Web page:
“Creativity doesn’t wait for that perfect moment. It fashions its own perfect moments out of ordinary ones.” ~ Bruce Garrabrandt
Can you remember being at the receiving end of an enlightening or illuminating idea that flashed into your mind like an incandescent light bulb? Perhaps you’ve had quite a few moments of erudition? I’ve had a few too; and who wouldn’t want to have more of those those elusive but cherished aha! moments?
Unfortunately the moment doesn’t tend to hang around long, you have to use it or risk losing it. I have taken to keeping a pen and pad by my bed, in my office and buried in the murky depths of my handbag, ready and waiting for rapid note taking… You never know when such blessings will infiltrate your consciousness, so it’s wise to be prepared! There have been times after stirring from slumber, when I am still in that twilight zone between lucid dreaming and being fully awake, when my subconscious mind has been streaming ideas into my conscious mind. Sometimes it’s so fast I just jot down whatever is in my head so as not to forget anything later on. I can always ditch the stuff that I may not use in the future.
In a minor aha! moment I thought it would be interesting to investigate such ephemeral phenomena, and try to understand how we can better manifest these fleeting gifts from the universe.
Etymology and language is constantly evolving, but essentially the definition of the word inspiration hasn’t changed much from its Latin roots: inspirare, meaning divine guidance, or in a more literal sense, breathing in spirit.
Ideas are everything. Ideas fuel man’s progress and make life better for humanity, especially in the areas of the arts, literature, health, science and technology. However, our ideas don’t all have to be on the same level as E=mc2, we can achieve smaller-scale wins by solving our everyday challenges, or, in my case, figuring out how to multi-task having a career alongside motherhood and running a home… I’m still figuring that one out!
Ideas are the intangible, ethereal side of our being. We cannot force them, but perhaps we can increase their frequency by learning a bit more about how they come about. Of course, they are nothing but useless data if they are not followed up by meaningful action.
Thomas Edison famously said, “Genius is one percent inspiration and ninety-nine percent perspiration.”
And here’s the rub: although that moment of glorious enlightenment may appear to be a bolt from the blue, it’s most likely the result of many smaller steps over time, and at times, a seeming impasse as to how to proceed. We do what we think we should, we hit obstacles, we try again, hit the repeat button a few times, and then, if we have the right mindset, the answer we have been seeking miraculously presents itself to us. We could be standing at the bus stop or be out on a hike, we could be in the middle of reading a book, we could be cooking, we could be drifting off to sleep…and ding! A passing, but profoundly brilliant thought pops into our heads.
Giovanna Mingarelli from the World Economic Forum highlights her take on the Eureka Effect:
The word ‘Eureka’ was coined by Greek polymath, Archimedes, after he had an epiphany about how to measure the volume of an irregular object.
Barry Evans gives an enlightened TED talk about Archimedes and his all important principle:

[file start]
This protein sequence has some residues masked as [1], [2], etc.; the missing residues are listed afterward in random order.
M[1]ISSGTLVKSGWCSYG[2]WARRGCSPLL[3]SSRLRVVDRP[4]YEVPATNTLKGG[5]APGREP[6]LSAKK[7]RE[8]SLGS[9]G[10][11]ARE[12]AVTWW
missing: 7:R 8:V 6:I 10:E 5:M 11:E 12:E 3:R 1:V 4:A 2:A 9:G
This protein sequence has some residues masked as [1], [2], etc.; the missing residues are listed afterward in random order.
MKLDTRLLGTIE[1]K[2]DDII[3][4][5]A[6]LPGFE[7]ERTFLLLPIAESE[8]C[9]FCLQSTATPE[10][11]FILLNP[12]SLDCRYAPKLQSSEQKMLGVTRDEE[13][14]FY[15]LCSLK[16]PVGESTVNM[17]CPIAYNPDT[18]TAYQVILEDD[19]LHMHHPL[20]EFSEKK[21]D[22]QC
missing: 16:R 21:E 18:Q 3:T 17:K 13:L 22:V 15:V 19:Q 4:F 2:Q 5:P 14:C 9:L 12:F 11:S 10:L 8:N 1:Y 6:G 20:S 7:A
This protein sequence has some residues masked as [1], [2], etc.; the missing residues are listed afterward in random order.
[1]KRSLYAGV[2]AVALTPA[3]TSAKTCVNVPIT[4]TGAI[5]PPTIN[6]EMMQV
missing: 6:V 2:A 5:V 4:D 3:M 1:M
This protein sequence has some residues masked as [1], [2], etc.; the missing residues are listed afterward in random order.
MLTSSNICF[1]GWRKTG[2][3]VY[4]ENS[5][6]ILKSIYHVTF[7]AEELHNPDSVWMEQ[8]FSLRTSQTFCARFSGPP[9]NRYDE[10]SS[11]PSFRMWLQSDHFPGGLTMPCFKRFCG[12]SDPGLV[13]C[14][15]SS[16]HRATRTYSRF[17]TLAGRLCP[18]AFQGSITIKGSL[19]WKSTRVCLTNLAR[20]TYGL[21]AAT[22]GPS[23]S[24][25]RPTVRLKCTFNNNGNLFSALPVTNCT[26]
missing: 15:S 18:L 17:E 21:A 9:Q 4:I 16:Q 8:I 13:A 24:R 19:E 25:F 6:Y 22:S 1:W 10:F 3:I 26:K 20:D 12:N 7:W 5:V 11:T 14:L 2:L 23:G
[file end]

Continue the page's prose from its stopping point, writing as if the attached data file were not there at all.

There are various theories about how creative insight works, this is my perception garnered from my personal experiences: I concentrate on a problem, mull it over, write down my ideas, follow the ones I think will work best, tweak if necessary, and then later try to empty my mind of it completely. Sometimes I forget about it for a long time, and then an answer or solution usually comes to me. I know that may sound simplistic, but it’s worked for me in the past. I just have to get out of my own way. And of course, some Eureka moments are more recondite than others, but the fact that any kind of inspiration is flowing is a positive result. I have also found that meditation has greatly helped me to relax and clear my mind, to have that space when I have no thoughts and no content in my mind. In the right conditions I can easily go into the alpha brainwave pattern, and this seems to support my intuition and the mental settings needed for insight to take place. I find other than my meditation, nature and music are wonderfully conducive.
Transcendence seems to be key, as stated in this talk by author and entrepreneur Bernardo Kastrup (if you can put up with the audience coughing):
Here’s my previous post about meditation.
An absolutely brilliant presentation about the process of creative insight and why you need grit:
Again, they both draw the conclusion that eventually one should stop looking and focussing. Jonah talks about those all-important alpha waves again…and about the obsessive revisions that Beethoven made to his music to attain the level of genius that he is loved and admired for. Perseverance is half the battle, which reminds me of a famous Calvin Coolidge quote…
When worthwhile ideas come, it’s up to us to stick with them, hone them and improve them, and ultimately, to have faith in them.
Fabulous article by Eckhart Tolle on creativity.
Wherever they come from, (perhaps it’s the infinite field of consciousness that all humans have access to), ideas will flow to you if the conditions are favourable. The Eureka Effect isn’t a domain just for the chosen few… Pay attention to the answers you seek, and then let it go. That song from Frozen sums it up perfectly! Take a walk, empty your mind and get ready for the influx…
“The desire to create is one of the deepest yearnings of the human soul.” ~ Dieter F. Uchtdorf
P.S. Any takers for the problems facing the Middle East at the moment??